Call To Die

Then [Jesus] said to them all, "If anyone wants to come with Me, he must deny himself, take up his cross daily, and follow Me. For whoever wants to save his life will lose it, but whoever loses his life because of Me will save it. (Luke 9:23-24, HCSB)

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Follower of Christ, husband of Abby, member of Kosmosdale Baptist Church, and tutor/staff member at Sayers Classical Academy.

Tuesday, November 15, 2011

An Additional Critique of Jim Wallis

In his recent debate with Dr. R. Albert Mohler, Jim Wallis consistently compared his concern for the poor with the Abolitionist movement and the Civil Rights movement in previous generations; Wallis said that Christian leaders who worked for Abolition or Civil Rights were on the side of justice.

I wonder: what if a Christian leader during the Civil Rights era spent a great deal of time helping the poor in general, but refused to take a firm stand against racism? Would Jim Wallis say that Christian leader was on the side of justice? What if a Christian leader influenced other Christians to join the Democratic Party in the South during the era when the state Democratic Parties were institutionally racist due to the White Primary? Would that Christian leader be on the side of justice?

But now Wallis has influenced many Christians to vote Democrat because supposedly the Democrats care more about the poor. The main problem with voting for the Democratic Party in general is that their official party platform calls abortion a "right" and declares, "we oppose any and all efforts to weaken or undermine that right. Certainly there are still some "blue dog" Democrats (especially in the South) and voting for such Democrats may, at times, be appropriate. But unless a Democratic candidate specifically repudiates the pro-abortion plank in his or her Party's platform, that candidate should be viewed in the same way that we would view a Dixiecrat. No matter how many other good programs a Democratic candidate may support, unless he or she both repudiates the pro-abortion plank in his or her Party's platform, and explicitly declares an intention to change that plank of the platform, that candidate is aligned with an ideology that runs contrary to the right to life for the unborn, which is the crucial social justice issue in America today.

If a person cared for the poor in the antebellum South, but did nothing to end slavery, then that person would not be considered 'on the side of social justice.' If that person claimed that, instead of focusing on the rights of African-Americans, he would focus on improving the economic system in the South so that slavery would be less necessary, then that person would not be considered 'on the side of social justice.' If that person helped pro-slavery candidates get elected for the end of accomplishing other (perhaps noble) political goals, then that person would not be considered 'on the side of social justice.'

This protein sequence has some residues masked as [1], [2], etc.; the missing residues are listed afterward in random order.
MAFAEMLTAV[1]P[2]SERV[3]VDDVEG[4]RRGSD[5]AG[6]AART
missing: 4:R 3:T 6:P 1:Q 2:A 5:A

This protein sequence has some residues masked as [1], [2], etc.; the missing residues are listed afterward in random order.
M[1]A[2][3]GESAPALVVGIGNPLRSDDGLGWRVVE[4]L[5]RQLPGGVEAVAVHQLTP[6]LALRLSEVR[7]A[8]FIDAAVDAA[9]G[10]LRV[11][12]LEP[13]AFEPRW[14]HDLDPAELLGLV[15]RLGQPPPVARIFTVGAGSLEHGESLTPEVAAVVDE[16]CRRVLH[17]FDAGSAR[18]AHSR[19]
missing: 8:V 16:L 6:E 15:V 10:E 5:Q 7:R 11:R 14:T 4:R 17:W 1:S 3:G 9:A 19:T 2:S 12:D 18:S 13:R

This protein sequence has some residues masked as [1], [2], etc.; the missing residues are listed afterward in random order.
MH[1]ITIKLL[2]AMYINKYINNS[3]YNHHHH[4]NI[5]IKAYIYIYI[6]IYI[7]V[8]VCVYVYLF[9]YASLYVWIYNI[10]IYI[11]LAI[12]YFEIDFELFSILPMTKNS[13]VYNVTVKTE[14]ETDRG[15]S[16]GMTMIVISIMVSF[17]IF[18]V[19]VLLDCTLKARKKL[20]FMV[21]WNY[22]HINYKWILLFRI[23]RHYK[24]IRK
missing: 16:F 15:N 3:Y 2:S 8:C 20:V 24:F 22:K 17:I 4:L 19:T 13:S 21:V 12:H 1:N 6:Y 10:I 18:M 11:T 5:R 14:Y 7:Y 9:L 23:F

Wallis wants to care for the poor, but has called the abortion debate "stale." Wallis wants to call Christians to care for those who are metaphorically without a voice and who are powerless, but his agenda would distract Christians from caring for those who are literally without a voice and powerless. Wallis, and those following his line of thinking, claim that by improving economic conditions of the poor (a goal that, they claim, will be accomplished by liberal economic policies), they will make abortion "less necessary," as if it is sufficient to make murder "less necessary" rather than illegal.

Though painful for the South, it was right for the United States to make chattel slavery illegal first-- recognizing the rights of African-Americans-- and then to work for an economic reconstruction of the South so that (as it was hoped) industry would come to the South, making slavery unnecessary. Though painful for the poor, it would be right for the United States to make abortion illegal first-- recognizing the right to life for the unborn-- and then to work to end any institutionalized injustice that may make the poor think that killing their unborn is the correct option.

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